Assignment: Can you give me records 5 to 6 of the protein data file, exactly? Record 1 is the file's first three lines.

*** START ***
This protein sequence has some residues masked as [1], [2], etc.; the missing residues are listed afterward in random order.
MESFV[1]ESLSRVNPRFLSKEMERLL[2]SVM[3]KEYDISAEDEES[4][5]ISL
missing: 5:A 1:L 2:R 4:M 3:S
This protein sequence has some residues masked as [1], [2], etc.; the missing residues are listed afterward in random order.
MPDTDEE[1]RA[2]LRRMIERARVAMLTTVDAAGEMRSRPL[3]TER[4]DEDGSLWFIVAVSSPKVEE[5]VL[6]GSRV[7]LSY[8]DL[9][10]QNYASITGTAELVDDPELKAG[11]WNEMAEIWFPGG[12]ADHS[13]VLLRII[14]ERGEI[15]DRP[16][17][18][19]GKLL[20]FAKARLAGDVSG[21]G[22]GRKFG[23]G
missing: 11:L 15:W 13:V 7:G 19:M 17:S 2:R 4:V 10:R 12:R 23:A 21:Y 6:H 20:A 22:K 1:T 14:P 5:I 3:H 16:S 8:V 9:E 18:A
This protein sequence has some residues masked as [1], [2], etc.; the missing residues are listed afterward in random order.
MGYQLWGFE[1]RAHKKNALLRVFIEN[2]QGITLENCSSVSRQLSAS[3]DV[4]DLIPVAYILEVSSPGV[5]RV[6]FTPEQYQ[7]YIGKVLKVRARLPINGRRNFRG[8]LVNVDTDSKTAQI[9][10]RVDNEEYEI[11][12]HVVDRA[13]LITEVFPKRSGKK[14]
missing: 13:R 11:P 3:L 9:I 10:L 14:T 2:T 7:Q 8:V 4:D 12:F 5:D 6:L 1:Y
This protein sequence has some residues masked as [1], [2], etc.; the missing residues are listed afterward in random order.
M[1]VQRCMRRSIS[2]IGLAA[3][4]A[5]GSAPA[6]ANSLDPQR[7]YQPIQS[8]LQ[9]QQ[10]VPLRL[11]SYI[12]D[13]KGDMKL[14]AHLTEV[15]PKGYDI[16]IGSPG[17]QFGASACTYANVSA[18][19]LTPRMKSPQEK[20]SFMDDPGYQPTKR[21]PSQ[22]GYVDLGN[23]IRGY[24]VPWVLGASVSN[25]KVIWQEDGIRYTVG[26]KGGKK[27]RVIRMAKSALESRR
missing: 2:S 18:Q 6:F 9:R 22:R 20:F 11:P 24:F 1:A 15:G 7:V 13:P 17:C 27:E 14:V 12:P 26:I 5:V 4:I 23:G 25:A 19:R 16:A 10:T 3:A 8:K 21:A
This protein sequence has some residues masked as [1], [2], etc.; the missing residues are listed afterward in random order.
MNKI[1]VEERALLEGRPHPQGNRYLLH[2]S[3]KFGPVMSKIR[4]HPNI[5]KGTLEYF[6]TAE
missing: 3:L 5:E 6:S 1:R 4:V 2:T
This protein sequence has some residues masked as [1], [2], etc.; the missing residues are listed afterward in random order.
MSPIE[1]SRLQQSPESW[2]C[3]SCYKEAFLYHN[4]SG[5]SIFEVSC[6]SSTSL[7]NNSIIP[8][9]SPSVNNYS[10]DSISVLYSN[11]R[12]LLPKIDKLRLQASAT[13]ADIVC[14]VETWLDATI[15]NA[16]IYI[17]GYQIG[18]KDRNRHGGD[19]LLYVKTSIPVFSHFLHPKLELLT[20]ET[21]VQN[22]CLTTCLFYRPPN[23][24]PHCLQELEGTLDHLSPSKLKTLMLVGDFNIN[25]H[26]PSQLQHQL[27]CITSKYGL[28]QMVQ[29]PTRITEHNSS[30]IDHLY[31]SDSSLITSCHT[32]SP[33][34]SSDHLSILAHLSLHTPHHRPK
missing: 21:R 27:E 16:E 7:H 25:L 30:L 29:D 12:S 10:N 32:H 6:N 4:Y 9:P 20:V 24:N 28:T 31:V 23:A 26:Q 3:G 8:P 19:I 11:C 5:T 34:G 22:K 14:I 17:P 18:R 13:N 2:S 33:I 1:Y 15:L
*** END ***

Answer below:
This protein sequence has some residues masked as [1], [2], etc.; the missing residues are listed afterward in random order.
MNKI[1]VEERALLEGRPHPQGNRYLLH[2]S[3]KFGPVMSKIR[4]HPNI[5]KGTLEYF[6]TAE
missing: 3:L 5:E 6:S 1:R 4:V 2:T
This protein sequence has some residues masked as [1], [2], etc.; the missing residues are listed afterward in random order.
MSPIE[1]SRLQQSPESW[2]C[3]SCYKEAFLYHN[4]SG[5]SIFEVSC[6]SSTSL[7]NNSIIP[8][9]SPSVNNYS[10]DSISVLYSN[11]R[12]LLPKIDKLRLQASAT[13]ADIVC[14]VETWLDATI[15]NA[16]IYI[17]GYQIG[18]KDRNRHGGD[19]LLYVKTSIPVFSHFLHPKLELLT[20]ET[21]VQN[22]CLTTCLFYRPPN[23][24]PHCLQELEGTLDHLSPSKLKTLMLVGDFNIN[25]H[26]PSQLQHQL[27]CITSKYGL[28]QMVQ[29]PTRITEHNSS[30]IDHLY[31]SDSSLITSCHT[32]SP[33][34]SSDHLSILAHLSLHTPHHRPK
missing: 21:R 27:E 16:E 7:H 25:L 30:L 29:D 12:S 10:N 32:H 6:N 4:Y 9:P 20:V 24:N 28:T 31:V 23:A 26:Q 3:G 8:P 19:I 11:C 5:T 34:G 22:K 14:I 17:P 18:R 13:N 2:S 33:I 1:Y 15:L